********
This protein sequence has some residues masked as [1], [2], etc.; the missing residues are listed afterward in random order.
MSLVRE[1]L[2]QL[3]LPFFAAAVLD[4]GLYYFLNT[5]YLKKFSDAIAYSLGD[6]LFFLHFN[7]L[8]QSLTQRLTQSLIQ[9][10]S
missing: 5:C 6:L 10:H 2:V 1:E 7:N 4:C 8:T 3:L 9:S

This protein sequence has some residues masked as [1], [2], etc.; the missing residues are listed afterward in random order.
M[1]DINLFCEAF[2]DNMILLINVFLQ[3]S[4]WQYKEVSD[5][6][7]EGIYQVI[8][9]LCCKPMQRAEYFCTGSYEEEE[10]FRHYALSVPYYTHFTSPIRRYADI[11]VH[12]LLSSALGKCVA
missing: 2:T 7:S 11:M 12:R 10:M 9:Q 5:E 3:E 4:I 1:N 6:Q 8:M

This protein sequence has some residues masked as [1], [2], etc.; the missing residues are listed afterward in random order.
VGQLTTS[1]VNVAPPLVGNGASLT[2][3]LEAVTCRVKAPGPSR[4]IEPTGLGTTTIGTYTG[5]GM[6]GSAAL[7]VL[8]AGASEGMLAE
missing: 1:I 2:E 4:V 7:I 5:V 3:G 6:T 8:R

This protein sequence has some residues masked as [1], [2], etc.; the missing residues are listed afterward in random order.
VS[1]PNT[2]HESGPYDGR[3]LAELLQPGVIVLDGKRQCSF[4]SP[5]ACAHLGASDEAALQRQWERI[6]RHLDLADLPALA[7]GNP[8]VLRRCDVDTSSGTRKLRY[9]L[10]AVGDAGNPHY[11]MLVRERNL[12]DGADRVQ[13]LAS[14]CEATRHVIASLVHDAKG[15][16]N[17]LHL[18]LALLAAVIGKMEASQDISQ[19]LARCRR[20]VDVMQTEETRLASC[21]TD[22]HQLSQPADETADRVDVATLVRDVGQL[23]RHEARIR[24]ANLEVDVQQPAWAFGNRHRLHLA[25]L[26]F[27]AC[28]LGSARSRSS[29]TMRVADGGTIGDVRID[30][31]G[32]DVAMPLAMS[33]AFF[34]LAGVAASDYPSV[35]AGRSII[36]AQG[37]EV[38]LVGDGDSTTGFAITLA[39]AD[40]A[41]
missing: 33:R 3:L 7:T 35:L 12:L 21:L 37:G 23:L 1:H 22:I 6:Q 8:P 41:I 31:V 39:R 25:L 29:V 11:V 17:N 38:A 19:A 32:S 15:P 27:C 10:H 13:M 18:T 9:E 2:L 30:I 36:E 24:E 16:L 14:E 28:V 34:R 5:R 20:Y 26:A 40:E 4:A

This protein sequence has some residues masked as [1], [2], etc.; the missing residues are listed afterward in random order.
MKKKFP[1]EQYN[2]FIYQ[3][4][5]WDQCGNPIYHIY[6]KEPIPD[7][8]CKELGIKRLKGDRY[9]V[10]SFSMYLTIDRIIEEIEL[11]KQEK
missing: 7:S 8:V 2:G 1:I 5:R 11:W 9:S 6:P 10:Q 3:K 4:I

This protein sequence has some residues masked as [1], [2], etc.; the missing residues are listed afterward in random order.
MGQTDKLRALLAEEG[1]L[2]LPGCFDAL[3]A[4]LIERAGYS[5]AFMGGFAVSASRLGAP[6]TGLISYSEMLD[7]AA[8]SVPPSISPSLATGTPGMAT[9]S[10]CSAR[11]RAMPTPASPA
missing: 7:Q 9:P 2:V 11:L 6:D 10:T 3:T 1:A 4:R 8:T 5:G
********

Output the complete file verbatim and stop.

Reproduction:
This protein sequence has some residues masked as [1], [2], etc.; the missing residues are listed afterward in random order.
MSLVRE[1]L[2]QL[3]LPFFAAAVLD[4]GLYYFLNT[5]YLKKFSDAIAYSLGD[6]LFFLHFN[7]L[8]QSLTQRLTQSLIQ[9][10]S
missing: 5:C 6:L 10:H 2:V 1:E 7:N 4:C 8:T 3:L 9:S

This protein sequence has some residues masked as [1], [2], etc.; the missing residues are listed afterward in random order.
M[1]DINLFCEAF[2]DNMILLINVFLQ[3]S[4]WQYKEVSD[5][6][7]EGIYQVI[8][9]LCCKPMQRAEYFCTGSYEEEE[10]FRHYALSVPYYTHFTSPIRRYADI[11]VH[12]LLSSALGKCVA
missing: 2:T 7:S 11:M 12:R 10:M 9:Q 5:E 3:E 4:I 1:N 6:Q 8:M

This protein sequence has some residues masked as [1], [2], etc.; the missing residues are listed afterward in random order.
VGQLTTS[1]VNVAPPLVGNGASLT[2][3]LEAVTCRVKAPGPSR[4]IEPTGLGTTTIGTYTG[5]GM[6]GSAAL[7]VL[8]AGASEGMLAE
missing: 1:I 2:E 4:V 7:I 5:V 3:G 6:T 8:R

This protein sequence has some residues masked as [1], [2], etc.; the missing residues are listed afterward in random order.
VS[1]PNT[2]HESGPYDGR[3]LAELLQPGVIVLDGKRQCSF[4]SP[5]ACAHLGASDEAALQRQWERI[6]RHLDLADLPALA[7]GNP[8]VLRRCDVDTSSGTRKLRY[9]L[10]AVGDAGNPHY[11]MLVRERNL[12]DGADRVQ[13]LAS[14]CEATRHVIASLVHDAKG[15][16]N[17]LHL[18]LALLAAVIGKMEASQDISQ[19]LARCRR[20]VDVMQTEETRLASC[21]TD[22]HQLSQPADETADRVDVATLVRDVGQL[23]RHEARIR[24]ANLEVDVQQPAWAFGNRHRLHLA[25]L[26]F[27]AC[28]LGSARSRSS[29]TMRVADGGTIGDVRID[30][31]G[32]DVAMPLAMS[33]AFF[34]LAGVAASDYPSV[35]AGRSII[36]AQG[37]EV[38]LVGDGDSTTGFAITLA[39]AD[40]A[41]
missing: 33:R 3:L 7:T 35:L 12:L 21:L 37:G 23:L 1:H 22:I 6:Q 8:P 41:I 31:V 39:R 25:L 29:V 11:V 17:N 38:A 19:A 32:S 15:P 27:C 10:H 13:M 18:T 9:E 2:L 30:I 36:E 24:E 16:L 14:E 28:V 34:R 5:R 20:Y 26:A 40:E 4:A

This protein sequence has some residues masked as [1], [2], etc.; the missing residues are listed afterward in random order.
MKKKFP[1]EQYN[2]FIYQ[3][4][5]WDQCGNPIYHIY[6]KEPIPD[7][8]CKELGIKRLKGDRY[9]V[10]SFSMYLTIDRIIEEIEL[11]KQEK
missing: 7:S 8:V 2:G 1:I 5:R 11:W 9:S 6:P 10:Q 3:K 4:I

This protein sequence has some residues masked as [1], [2], etc.; the missing residues are listed afterward in random order.
MGQTDKLRALLAEEG[1]L[2]LPGCFDAL[3]A[4]LIERAGYS[5]AFMGGFAVSASRLGAP[6]TGLISYSEMLD[7]AA[8]SVPPSISPSLATGTPGMAT[9]S[10]CSAR[11]RAMPTPASPA
missing: 7:Q 9:P 2:V 11:L 6:D 10:T 3:T 1:A 4:R 8:T 5:G